WASHINGTON — For the second time in under 12 months, the North American potato industry received news that no one wanted: more detections of the devastating potato wart disease found in fields in Prince Edward Island (PEI), Canada. These detections occurred just seven months after exports of seed potatoes between PEI and the United States had restarted after an October 2020 outbreak in seed potato fields caused their suspension.
The response last month by both the Canadian Food Inspection Agency (CFIA) and the U.S. Department of Agriculture (USDA) was rapid. The technical experts in both agencies agreed that protections for all other Canadian provinces would be instituted and those for the U.S. would be reinstated and expanded. As these new detections this year occurred in processing fields, the U.S. export suspension would be broadened to include all fresh potatoes until comprehensive surveys could be conducted and the data analyzed by both countries.
These actions are entirely reasonable and in proportion to the threat of potato wart to the industries of both countries. Canada has a long history in dealing with such devastation. Beginning in the early 1900s, this very disease became so widespread in Newfoundland that potatoes grown there today still cannot be moved outside its borders to protect the rest of the country.
Secretary Tom Vilsack and his team at USDA should be commended for working with CFIA in instituting a pause in exports to the U.S. to fully understand the situation with this important trading partner and hopefully resume trade in a way that addresses the risk. His statement immediately following CFIA’s order said exactly that, and the U.S. potato industry stands behind those actions.
Certainly, this news has not been welcomed by those impacted. Quarantines have been instituted numerous times around the world in the face of disease threats and each time those growers are vocal in their opposition. Claims that this action is part of a “trade war” with the U.S. have been made very loudly in the local media in PEI. However, those political statements are not supported by any reasonable understanding of how trade wars work.
First, a trade war requires one country to benefit from the action.
In this case the U.S. potato industry – particularly individual U.S. growers who rely on PEI for their annual seed supply — is harmed by the lack of access to seed and other fresh potatoes from PEI.
Second, a trade war is a dispute between two countries.
In this case, CFIA’s self-imposed action includes protections for all the other provinces of Canada to prevent the spread of potato wart throughout their own country, along with limiting what can be shipped to the United States. Both actions are consistent with Canada’s intention to minimize a disease spread.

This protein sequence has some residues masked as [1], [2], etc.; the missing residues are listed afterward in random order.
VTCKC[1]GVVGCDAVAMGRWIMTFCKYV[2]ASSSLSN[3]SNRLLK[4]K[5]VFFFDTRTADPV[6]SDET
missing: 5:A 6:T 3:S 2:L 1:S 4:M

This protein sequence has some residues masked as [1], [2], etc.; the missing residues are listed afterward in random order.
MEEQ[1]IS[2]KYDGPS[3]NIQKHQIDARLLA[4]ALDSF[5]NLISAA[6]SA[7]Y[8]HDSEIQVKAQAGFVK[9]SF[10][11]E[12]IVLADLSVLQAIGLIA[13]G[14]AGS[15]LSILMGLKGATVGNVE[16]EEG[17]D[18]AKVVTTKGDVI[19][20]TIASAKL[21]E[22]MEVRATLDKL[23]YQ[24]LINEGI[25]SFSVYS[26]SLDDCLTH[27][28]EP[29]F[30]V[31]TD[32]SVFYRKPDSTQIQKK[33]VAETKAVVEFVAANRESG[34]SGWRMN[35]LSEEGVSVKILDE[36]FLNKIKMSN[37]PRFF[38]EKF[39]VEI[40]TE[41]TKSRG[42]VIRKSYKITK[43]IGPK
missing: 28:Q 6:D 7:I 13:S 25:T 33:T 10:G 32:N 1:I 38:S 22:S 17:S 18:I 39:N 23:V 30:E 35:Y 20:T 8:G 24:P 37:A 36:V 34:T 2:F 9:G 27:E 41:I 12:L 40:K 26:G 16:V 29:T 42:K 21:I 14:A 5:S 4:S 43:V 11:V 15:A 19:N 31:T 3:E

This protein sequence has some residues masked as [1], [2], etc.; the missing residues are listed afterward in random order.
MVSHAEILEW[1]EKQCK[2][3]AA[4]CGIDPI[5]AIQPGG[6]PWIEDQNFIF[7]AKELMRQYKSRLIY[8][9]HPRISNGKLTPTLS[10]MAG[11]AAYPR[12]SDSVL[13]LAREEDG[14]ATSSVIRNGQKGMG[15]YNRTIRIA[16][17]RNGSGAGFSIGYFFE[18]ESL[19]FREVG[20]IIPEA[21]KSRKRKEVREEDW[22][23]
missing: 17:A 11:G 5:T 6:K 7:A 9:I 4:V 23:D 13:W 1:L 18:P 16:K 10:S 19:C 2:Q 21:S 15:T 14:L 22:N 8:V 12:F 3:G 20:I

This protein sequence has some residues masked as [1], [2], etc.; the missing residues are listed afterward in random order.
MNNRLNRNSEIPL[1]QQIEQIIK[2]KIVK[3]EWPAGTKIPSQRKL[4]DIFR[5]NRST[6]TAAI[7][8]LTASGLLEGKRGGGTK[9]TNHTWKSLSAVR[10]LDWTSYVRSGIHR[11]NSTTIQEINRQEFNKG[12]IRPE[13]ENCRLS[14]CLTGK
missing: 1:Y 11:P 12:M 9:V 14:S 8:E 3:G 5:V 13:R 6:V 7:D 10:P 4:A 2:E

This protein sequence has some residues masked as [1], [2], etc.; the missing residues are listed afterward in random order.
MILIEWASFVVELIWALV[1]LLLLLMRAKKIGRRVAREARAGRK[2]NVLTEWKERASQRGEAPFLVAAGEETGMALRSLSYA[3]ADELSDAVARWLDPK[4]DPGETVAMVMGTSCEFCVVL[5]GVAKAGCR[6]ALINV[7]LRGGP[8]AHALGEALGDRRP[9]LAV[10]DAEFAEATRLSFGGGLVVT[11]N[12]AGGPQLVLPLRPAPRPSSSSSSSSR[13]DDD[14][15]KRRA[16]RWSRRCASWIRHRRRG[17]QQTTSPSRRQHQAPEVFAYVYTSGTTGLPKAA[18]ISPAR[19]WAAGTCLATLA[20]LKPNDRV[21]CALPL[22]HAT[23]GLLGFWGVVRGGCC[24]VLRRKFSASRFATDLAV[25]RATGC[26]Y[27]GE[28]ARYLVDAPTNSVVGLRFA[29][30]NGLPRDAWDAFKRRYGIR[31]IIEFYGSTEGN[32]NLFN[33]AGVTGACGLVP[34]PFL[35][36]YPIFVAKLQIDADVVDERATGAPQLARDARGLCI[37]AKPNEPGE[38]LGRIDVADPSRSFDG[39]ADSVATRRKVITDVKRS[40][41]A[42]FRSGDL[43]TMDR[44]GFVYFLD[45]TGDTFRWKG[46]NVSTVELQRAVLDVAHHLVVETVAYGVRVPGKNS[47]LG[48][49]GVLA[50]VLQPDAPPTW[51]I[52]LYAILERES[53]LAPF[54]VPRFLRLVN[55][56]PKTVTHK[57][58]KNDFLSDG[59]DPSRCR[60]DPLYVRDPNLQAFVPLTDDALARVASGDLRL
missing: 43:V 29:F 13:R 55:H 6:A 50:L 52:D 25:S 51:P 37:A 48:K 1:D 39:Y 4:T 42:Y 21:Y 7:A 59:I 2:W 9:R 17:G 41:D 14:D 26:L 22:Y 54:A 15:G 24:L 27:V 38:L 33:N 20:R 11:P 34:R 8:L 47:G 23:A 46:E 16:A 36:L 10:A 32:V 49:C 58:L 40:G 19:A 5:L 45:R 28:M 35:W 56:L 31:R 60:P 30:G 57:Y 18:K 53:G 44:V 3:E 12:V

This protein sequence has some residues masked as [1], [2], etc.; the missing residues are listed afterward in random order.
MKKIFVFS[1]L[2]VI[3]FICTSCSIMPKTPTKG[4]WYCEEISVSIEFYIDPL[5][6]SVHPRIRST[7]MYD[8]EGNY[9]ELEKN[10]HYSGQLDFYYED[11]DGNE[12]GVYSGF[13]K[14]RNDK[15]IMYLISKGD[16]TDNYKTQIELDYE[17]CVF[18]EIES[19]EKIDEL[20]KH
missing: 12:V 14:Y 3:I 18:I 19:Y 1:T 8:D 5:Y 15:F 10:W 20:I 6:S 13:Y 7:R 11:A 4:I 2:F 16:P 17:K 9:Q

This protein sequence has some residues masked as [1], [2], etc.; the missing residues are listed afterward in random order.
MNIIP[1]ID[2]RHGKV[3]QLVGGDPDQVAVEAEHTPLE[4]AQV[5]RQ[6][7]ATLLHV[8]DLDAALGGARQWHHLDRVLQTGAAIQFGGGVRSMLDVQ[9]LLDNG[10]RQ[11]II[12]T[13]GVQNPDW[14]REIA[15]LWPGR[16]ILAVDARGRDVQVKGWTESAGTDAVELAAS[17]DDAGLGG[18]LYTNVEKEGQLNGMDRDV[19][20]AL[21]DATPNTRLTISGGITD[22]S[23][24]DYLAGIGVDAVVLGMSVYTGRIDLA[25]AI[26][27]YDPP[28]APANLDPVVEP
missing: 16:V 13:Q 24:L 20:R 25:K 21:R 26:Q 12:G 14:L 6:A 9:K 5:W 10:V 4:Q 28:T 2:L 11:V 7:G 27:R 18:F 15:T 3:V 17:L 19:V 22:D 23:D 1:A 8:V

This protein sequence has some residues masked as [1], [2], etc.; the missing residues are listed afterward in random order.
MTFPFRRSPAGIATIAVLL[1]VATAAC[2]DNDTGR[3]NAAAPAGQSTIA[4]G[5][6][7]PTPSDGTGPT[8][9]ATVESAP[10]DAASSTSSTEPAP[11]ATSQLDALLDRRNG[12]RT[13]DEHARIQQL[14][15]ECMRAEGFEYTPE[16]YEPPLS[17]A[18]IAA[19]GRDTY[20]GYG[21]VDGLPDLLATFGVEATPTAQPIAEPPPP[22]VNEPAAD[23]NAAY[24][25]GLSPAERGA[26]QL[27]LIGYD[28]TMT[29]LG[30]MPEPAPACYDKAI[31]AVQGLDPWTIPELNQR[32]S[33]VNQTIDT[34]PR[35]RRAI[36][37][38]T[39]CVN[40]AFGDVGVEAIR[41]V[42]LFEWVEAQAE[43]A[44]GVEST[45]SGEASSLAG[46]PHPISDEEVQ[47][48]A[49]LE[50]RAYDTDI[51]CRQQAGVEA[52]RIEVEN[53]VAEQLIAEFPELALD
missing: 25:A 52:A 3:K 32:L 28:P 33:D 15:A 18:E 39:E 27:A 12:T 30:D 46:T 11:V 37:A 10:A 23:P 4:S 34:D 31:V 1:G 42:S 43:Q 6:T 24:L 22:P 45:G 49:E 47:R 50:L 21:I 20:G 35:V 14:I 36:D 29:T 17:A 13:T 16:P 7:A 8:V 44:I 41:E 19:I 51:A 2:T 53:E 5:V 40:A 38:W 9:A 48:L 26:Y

It should be noted that the PEI seed outbreak last year was “resolved” by CFIA after just five months of investigation and without determining a cause. The U.S., at that time, then allowed trade to resume based on the lack of clear evidence of the presence of wart. However, the additional rapid detections of potato wart in the last month paint a picture of disease spread that warrants a different response this year.
Given the evolving situation, an efficient resolution requires transparent answers to some simple questions.
Number one: How widespread is the disease in PEI?
As has been indicated by CFIA, the soil sampling program on PEI for potato wart has decreased by roughly 75 percent over the past five years. Without that type of analysis, there is no comprehensive base of information to understand the disease spread. In the absence of rigorous testing, visual inspections are the fallback method, but they come with vastly less efficacy. Even more troubling, despite the reduction in soil testing, disease detections are accelerating.
And question number two: What is Canada and PEI going to do to improve the situation based on the data they receive?
Comprehensive soil sampling tests need to be reinstated as quickly as possible at a vastly larger scale than five years ago. Based on the results of those surveys, the technical experts can determine what improvements are necessary in the PEI potato wart program to reverse this trend of detections, minimize risk and hopefully restart shipments to the rest of Canada and the U.S. consistent with the science.
The U.S. industry has dealt with numerous phytosanitary issues over the years and fully understands the difficult situation the PEI growers and their entire industry are facing. Our industry has conveyed to U.S. officials our desire to restart trade safely and efficiently with this important partner, but only once clear answers are provided on how the disease is progressing and what transparent steps are being taken to minimize its threat to the rest of Canada and the United States.
The U.S. potato industry appreciates CFIA for acting quickly and recognizing this dire threat to the U.S. and Canadian potato industries. We are committed to working collaboratively with USDA, CFIA, and the Canadian potato industry to ensure that the science is followed so we can resume normal trade that benefits growers, workers, industry partners, and local communities on both sides of the border.
— Kam Quarles, CEO of the National Potato Council via NPPGA